Just as there are 20 other drivers who would like a shot in a Mercedes, both Hamilton and Rosberg want to stay with the team for the foreseeable future.
Wolff's remarks do not mean that if they have another crash, one of them will be sacked. That scenario is several highly improbable steps away and should be seen in the context of the team's ultimate goal, and the detail of Wolff's comments, which focused on the situation remaining manageable.
Nor is the length of their respective contracts relevant. Rosberg has just extended his for a further two years, with an option for more; Hamilton has another year on his to run and is keen to extend it.
Neither is more vulnerable than the other, but they both know now that they cannot afford to let their own personal ambition get in the way of the wider aims of the team without it having consequences - which in the worst-case scenario could be severe.
The rivalry in context
There are parallels for Hamilton and Rosberg's rivalry throughout the history of F1.
The one cited most often is that between Senna and Prost, which grew into the most bitter in the history of the sport, only for the two men to become friends following the Frenchman's retirement in the months before the Brazilian's death.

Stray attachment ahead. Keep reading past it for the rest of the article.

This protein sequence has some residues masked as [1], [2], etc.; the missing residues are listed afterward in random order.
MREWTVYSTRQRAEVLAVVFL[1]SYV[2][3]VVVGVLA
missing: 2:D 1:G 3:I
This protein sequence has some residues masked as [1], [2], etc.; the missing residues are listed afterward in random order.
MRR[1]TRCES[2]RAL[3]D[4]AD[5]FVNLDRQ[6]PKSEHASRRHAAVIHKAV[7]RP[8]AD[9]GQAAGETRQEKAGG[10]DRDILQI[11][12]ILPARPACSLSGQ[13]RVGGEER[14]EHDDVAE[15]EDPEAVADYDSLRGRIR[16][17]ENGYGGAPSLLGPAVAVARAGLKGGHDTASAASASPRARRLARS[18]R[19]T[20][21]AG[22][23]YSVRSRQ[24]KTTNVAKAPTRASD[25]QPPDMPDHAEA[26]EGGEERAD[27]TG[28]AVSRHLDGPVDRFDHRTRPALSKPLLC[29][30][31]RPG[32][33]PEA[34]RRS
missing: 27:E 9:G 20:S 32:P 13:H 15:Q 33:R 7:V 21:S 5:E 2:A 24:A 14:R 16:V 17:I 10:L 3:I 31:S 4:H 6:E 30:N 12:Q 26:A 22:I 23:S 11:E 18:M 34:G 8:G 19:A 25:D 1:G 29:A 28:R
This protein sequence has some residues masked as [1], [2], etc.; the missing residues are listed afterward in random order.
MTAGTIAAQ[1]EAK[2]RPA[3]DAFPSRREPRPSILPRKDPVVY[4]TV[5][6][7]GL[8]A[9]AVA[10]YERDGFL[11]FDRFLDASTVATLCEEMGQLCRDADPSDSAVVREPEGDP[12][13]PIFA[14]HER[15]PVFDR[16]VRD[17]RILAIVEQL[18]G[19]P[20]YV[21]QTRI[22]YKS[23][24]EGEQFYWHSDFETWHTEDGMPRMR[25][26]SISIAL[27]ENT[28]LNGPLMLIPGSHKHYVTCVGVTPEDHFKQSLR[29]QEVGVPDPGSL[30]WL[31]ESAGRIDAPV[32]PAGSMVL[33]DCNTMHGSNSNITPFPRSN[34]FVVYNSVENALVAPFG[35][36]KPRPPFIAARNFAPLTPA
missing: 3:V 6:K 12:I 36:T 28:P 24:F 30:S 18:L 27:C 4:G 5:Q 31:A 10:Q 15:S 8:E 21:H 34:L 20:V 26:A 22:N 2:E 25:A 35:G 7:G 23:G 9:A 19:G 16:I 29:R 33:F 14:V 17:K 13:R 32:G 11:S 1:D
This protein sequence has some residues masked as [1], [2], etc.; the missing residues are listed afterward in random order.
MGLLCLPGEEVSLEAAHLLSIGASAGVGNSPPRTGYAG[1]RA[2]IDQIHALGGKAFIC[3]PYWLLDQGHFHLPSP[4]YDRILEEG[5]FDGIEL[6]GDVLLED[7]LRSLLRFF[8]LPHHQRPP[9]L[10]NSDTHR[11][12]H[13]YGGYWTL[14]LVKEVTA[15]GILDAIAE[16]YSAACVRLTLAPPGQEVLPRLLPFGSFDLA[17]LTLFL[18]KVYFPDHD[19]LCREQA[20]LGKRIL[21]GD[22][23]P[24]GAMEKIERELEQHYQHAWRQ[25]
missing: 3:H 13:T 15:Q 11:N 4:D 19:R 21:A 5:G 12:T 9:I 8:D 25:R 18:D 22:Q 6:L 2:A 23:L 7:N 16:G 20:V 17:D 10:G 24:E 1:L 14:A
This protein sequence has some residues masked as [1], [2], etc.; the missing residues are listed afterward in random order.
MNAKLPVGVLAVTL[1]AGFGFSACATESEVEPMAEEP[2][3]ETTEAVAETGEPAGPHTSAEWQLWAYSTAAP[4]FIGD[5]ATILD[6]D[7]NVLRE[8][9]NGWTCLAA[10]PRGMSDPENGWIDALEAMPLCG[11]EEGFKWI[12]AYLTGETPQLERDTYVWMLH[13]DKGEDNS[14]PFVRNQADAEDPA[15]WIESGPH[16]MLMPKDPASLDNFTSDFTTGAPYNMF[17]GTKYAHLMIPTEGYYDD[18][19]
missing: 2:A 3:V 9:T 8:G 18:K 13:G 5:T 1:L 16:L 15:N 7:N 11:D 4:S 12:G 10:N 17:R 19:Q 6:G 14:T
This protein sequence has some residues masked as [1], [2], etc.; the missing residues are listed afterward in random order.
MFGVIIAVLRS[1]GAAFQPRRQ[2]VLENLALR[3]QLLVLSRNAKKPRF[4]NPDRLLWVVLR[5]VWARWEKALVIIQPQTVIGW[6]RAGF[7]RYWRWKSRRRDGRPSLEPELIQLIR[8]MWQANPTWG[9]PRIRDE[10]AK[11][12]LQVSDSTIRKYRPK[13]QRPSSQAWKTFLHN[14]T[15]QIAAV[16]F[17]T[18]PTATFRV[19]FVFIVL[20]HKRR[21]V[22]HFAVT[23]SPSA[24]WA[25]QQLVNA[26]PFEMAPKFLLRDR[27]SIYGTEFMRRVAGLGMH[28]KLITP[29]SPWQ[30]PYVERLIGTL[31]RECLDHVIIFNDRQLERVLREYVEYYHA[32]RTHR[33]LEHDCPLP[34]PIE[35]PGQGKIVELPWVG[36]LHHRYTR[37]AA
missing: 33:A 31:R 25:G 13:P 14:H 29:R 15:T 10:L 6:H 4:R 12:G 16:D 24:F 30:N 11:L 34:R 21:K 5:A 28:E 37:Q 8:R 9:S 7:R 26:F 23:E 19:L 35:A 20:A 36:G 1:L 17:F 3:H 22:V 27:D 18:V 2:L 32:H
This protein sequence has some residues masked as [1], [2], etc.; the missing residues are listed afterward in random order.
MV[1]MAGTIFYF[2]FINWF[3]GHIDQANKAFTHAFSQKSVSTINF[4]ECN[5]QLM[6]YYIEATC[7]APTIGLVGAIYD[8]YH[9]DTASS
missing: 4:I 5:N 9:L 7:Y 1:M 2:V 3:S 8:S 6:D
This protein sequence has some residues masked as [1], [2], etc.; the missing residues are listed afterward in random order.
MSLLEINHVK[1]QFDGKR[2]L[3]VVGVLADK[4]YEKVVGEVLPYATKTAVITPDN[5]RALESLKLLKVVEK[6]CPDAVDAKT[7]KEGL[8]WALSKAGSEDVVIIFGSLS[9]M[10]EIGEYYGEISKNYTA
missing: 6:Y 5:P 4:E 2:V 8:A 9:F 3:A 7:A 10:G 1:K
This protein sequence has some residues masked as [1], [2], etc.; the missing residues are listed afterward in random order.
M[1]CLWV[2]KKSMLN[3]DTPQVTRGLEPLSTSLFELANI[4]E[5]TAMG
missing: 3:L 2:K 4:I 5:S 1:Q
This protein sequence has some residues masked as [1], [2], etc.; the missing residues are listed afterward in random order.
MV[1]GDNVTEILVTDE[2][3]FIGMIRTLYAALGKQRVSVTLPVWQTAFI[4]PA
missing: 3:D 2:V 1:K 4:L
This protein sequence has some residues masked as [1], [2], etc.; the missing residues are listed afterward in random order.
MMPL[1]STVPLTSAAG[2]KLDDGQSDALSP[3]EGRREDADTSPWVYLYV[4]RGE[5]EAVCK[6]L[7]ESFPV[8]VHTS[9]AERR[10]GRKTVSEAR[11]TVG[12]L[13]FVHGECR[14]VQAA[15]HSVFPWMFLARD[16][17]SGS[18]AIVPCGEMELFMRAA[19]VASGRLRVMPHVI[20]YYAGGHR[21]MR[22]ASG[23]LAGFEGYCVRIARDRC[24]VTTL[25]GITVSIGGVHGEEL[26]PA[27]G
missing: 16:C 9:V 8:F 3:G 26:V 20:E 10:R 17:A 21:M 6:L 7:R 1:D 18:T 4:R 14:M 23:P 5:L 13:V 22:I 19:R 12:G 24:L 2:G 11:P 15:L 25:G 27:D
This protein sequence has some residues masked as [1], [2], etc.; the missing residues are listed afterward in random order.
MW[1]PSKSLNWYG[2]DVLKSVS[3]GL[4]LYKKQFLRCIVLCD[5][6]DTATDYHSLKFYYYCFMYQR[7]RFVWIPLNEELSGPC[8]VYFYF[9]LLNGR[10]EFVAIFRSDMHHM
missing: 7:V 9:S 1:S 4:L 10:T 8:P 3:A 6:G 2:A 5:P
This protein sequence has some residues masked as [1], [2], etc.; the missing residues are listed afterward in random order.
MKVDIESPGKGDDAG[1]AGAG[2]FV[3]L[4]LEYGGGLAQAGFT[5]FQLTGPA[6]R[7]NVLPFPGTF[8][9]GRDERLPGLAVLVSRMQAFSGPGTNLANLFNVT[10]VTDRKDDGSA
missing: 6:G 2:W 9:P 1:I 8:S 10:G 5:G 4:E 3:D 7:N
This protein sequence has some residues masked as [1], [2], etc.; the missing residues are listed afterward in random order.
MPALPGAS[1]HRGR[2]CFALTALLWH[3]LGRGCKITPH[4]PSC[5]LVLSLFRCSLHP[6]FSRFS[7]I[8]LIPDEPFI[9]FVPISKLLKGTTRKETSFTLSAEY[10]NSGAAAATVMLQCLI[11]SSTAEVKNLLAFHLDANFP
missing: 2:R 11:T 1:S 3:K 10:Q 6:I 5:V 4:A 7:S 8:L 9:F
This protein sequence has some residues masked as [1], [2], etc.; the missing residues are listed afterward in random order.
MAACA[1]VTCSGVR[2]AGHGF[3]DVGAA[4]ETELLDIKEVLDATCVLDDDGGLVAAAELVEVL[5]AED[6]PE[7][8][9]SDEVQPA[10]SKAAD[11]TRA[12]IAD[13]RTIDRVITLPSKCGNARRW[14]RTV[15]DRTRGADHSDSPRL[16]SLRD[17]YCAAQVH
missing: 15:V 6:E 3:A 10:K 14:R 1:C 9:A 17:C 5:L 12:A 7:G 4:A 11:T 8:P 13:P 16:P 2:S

Hamilton and Rosberg are nowhere near that level of acrimony but it is interesting, at least, that it has taken less time for them to have their first on-track collision than it did Senna and Prost.
This is Hamilton and Rosberg's second season as Mercedes team-mates and first as title rivals. Senna and Prost went through a whole season battling for the title in 1988 without colliding - although they came close - and their first crash came almost at the very end of 1989, by which time Prost had already decided to leave McLaren.
Neither Hamilton nor Rosberg have the same intensity of character as Senna or Prost, but their battle has revealed some truths that were not necessarily that clear publicly before.
In the main, these are about Rosberg. His had been a career largely under the radar until this season, and the true nature of his character was unclear.
But Mercedes have always been aware of how tough he is.
As team-mate to Michael Schumacher for three years, after all, it's hard to imagine a man as bright as Rosberg did not learn some lessons about ruthlessness and how to go about maximising his own situation - something Schumacher will have done at Mercedes, regardless of his underwhelming performances for the team.
That ruthlessness, whatever its origin, has surfaced this season.
As for Hamilton and Rosberg and where their relationship goes from here, Alonso, as a former team-mate of Hamilton, had this to say.
"I'm sure these guys will move forward," Alonso said. "They both have a clear target, which is winning the World Championship. They are in a privileged position, which is to fight for that goal.
"From the outside we will try to enjoy this beautiful battle to the full. The sport is made of these kinds of things. It is a good problem."